How to stop Google Ads from spending a fortune

google ads spend

Ever felt the sting of your marketing budget vanishing into thin air? Google Ads can be like a magician’s trick—now you see your money, now you don’t. But we don’t have time for magic tricks. We run ads for businesses, clients, and companies.

Let’s take some time to understand what factors influence Google Ads cost and how you can prevent it from spending all your budget.


Factors that influence the cost of Google Ads

Managing Google Ads spending involves many factors. These factors impact costs. Your daily and monthly budgets are key. Yet, they are affected by many things.



The industry you’re in affects your advertising costs. For example, sectors with high customer values, such as real estate or insurance, face high costs per click (CPC). This is due to intense competition for valuable keywords. So, to stay competitive and grab more market share, businesses in these sectors need larger advertising budgets. And there is little you can do.


Campaign type

The cost of Google Ads also varies according to campaign type. Search ads could be more expensive in terms of CPCs. However, they have the highest intent.

Display ads or Video ads have lower CPCs, but they reach a wider audience, have lower CTR, and usually have a low conversion rate. It might seem like a good idea due to lower CPCs, but remember that all of these ads are served to people who are just browsing. Google has an endless supply of impressions.

Shopping campaigns are similar to Search ads and tend to have more expensive CPCs. If you run PMax, don’t forget that it is a combination of search, display, shopping, Gmail, etc. It serves ads everywhere, and the CPCs can be misleading. But your budget can be drained in days.


Bidding strategy

I know there are a lot of advocates for automated bidding strategies. And I’ve written quite a few posts about it. But don’t forget that when you switch to automated strategies, you’re giving away some control. In the case of Maximise clicks, you’re aiming for more clicks, and without the CPC cap, Google can go off the rails pretty quickly.

Same thing for CPA bidding. You need to set some “boundaries” for Google; otherwise, it could overspend heavily. We will dig deeper into this later in the post.



No secret that different keywords can have different CPCs. Usually, it depends on the industry, as mentioned above, but sometimes it also might depend on the match type or whether the keywords are long tail or short tail.

Sometimes, you might see cheaper CPCs for exact matches; sometimes, they are cheaper with broad matches. But again, lower CPCs and higher volume (broad match) can still result in overspending.



Quality Score

Quality score still plays a big part in your ad rank, and that impacts your CPC, which impacts your spending. Having a lot of keywords with low quality scores, bellow 5, may result in paying more for clicks.

You should keep an eye on that score. Even though it’s not your main metric, it’s a good signal that something is not right, and you should fix it.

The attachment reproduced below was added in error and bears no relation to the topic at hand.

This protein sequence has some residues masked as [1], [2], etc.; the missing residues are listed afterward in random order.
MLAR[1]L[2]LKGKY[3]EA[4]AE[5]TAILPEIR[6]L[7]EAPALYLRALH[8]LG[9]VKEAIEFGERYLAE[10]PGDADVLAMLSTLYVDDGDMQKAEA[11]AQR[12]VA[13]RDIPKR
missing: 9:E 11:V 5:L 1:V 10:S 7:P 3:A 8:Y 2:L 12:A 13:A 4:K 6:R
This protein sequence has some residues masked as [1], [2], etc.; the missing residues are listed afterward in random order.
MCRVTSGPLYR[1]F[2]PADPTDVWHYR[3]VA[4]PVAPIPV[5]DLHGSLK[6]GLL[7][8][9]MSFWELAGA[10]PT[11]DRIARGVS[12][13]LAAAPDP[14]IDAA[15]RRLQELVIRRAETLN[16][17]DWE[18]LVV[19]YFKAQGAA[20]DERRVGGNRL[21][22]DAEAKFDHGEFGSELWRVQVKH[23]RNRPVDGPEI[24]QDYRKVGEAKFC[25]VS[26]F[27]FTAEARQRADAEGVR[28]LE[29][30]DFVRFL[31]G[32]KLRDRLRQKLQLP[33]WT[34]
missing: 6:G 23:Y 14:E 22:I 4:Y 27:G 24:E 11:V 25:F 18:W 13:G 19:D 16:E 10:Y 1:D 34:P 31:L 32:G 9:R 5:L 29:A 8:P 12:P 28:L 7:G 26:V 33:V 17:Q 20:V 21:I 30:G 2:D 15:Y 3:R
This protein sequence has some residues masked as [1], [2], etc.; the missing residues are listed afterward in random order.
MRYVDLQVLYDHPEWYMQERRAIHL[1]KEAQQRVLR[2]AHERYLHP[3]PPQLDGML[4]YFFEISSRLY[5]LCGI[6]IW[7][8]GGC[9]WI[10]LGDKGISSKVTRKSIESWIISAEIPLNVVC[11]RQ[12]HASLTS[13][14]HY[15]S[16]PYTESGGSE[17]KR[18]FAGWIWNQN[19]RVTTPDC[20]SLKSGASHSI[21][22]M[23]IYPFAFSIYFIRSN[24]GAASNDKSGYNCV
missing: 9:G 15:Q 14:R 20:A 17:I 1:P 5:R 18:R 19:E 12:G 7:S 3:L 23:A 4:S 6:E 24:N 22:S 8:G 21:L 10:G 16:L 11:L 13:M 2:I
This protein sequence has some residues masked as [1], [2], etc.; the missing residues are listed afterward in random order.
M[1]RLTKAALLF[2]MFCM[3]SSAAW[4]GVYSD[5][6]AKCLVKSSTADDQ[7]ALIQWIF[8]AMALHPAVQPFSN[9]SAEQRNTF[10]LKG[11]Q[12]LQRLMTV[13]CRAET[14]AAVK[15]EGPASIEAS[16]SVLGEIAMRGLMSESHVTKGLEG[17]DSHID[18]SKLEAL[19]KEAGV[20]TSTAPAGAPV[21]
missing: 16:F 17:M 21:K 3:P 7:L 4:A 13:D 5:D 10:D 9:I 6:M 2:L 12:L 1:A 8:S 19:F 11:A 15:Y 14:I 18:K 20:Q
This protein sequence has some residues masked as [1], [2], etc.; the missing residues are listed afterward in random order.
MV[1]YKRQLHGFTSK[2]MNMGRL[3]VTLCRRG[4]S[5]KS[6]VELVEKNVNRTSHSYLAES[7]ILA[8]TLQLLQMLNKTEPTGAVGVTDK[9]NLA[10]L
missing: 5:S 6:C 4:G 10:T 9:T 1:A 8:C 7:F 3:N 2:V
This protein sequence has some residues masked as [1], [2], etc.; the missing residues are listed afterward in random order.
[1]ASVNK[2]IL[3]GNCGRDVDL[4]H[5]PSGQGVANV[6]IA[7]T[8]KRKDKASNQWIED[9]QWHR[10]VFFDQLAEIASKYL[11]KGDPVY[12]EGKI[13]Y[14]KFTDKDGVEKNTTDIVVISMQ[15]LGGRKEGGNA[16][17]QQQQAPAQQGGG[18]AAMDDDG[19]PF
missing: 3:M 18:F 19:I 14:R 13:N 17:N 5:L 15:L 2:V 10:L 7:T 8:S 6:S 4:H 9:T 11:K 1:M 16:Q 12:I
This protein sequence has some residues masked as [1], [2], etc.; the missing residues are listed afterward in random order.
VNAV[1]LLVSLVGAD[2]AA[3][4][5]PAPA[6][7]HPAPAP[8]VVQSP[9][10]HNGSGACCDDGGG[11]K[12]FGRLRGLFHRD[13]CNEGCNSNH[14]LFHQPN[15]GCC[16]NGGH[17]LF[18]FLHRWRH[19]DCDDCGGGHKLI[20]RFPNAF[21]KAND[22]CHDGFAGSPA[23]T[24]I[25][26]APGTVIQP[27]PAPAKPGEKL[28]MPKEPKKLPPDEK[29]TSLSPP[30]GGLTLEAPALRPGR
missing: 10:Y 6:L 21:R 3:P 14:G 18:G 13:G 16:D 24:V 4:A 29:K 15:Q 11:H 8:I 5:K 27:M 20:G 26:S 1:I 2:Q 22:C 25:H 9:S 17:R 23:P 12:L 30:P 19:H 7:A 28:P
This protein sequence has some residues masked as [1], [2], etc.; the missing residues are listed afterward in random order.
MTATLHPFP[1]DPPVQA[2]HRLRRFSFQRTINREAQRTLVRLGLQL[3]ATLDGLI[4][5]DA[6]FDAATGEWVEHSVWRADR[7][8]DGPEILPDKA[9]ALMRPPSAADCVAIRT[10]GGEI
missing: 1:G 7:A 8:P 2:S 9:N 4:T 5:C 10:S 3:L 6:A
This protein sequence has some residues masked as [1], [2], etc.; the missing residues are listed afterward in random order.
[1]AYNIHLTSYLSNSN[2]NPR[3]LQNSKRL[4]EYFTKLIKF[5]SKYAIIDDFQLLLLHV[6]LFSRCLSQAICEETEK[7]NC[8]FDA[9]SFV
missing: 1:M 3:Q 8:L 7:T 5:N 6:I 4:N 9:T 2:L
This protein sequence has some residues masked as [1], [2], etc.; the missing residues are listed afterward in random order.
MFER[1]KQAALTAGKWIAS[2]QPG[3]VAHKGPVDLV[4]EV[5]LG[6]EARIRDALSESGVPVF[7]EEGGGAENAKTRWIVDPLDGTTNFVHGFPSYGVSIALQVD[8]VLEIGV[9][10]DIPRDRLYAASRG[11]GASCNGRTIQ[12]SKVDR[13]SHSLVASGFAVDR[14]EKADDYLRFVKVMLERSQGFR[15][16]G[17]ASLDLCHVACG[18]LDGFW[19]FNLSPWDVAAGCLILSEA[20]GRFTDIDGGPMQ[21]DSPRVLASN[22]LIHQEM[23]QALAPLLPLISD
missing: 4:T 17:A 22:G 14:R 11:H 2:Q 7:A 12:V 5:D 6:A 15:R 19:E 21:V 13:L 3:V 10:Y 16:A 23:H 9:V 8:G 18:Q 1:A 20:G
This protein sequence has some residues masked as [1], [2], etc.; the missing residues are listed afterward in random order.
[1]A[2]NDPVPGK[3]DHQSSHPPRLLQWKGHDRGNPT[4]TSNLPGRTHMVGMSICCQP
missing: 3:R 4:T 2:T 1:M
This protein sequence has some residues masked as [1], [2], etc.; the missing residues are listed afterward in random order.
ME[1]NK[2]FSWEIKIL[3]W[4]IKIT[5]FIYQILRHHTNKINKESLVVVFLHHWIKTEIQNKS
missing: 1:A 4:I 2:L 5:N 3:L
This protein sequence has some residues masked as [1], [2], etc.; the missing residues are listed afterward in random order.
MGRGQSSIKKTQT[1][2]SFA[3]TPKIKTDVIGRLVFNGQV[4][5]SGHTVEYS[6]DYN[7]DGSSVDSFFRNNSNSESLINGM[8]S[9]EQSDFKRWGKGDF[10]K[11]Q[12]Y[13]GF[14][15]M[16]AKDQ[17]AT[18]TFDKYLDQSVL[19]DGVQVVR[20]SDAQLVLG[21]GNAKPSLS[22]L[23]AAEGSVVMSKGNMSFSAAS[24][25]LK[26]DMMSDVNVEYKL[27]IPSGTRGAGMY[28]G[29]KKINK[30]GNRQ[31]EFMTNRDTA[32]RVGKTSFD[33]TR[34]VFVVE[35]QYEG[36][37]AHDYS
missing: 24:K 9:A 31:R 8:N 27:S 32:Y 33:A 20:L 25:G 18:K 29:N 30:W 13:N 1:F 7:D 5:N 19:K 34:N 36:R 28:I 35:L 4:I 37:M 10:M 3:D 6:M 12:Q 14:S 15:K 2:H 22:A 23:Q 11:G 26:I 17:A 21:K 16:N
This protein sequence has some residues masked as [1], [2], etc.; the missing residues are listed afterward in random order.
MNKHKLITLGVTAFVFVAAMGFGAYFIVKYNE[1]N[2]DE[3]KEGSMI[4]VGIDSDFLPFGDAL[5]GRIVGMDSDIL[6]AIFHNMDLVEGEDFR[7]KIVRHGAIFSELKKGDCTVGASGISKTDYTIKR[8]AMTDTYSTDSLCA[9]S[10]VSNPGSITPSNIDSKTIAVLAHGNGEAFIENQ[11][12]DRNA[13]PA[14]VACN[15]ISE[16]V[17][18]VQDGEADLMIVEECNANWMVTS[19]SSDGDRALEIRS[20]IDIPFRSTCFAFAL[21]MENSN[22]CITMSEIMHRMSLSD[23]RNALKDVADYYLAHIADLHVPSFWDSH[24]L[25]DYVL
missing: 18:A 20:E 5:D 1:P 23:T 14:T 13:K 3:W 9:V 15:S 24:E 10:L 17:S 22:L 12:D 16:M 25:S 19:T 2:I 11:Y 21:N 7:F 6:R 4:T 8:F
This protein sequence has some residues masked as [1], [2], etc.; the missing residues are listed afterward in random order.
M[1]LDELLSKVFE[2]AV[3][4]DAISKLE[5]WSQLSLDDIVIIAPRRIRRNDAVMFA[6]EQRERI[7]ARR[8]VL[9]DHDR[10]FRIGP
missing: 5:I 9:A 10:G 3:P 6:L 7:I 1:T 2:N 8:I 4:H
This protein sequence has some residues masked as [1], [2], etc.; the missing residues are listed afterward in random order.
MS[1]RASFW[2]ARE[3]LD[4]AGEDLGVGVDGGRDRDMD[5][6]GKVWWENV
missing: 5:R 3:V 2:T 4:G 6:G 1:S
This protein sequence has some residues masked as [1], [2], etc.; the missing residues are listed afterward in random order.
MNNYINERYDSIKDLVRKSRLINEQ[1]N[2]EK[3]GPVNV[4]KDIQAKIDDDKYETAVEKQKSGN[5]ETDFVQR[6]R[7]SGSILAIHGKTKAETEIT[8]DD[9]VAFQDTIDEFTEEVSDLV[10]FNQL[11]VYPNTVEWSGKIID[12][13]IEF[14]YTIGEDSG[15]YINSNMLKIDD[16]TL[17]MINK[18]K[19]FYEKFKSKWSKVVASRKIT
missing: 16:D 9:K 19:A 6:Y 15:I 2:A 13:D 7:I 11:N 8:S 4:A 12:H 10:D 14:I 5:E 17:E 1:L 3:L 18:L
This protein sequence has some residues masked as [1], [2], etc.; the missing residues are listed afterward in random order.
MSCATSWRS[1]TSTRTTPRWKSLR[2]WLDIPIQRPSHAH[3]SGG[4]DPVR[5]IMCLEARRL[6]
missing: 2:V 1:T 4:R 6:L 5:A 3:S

I don’t have to tell you that costs go up during Black Friday and Cyber Monday. But it’s the same for many big holidays. For some industries, the costs might go up due to summer or winter (think skis or swimwear).

If you leave your campaigns untouched you might come to a big overspend. It’s your choice to either compete during that period or stay out of it.



How the average daily budget works

Your daily budget is the amount you set for each campaign. It shows your daily comfort with spending over the month. You can change your daily budget whenever you want.

Google manages your campaign spending. It increases it on high-traffic days or when your ad is likely to do well. This means you might not hit your daily budget on some days and exceed it on others.

This means that your spending on any particular day may vary. But according to Google, it will never exceed:

  • Your daily spending limit (two times your average daily budget for most campaigns) on any particular day.
  • Your monthly spending limit (30.4 times your average daily budget for most campaigns) in any particular month.

This means that if your daily budget is $10, then on some days you might spend up to $20. In any case, during the month, it will average out and should not be more than $304 ($10×30.4= 304).

This is if you don’t change the budget for the whole month.

However, this is not the case if you choose to pay for conversions. Then there is no daily spending limit, but the monthly average should be the same, 30.4 times your average daily budget.


In some instances, you might see that you actually spend more than your daily budget times 2. For example, daily budget is $10, Google says it can spend up to $20, but you see a cost of $25. In this case, Google will cover those extra $5.

The cost that you see near a campaign is not the same as the billing cost. That’s why, to know how much exactly you paid, you need to look at your invoice and not the campaign statistics in the account.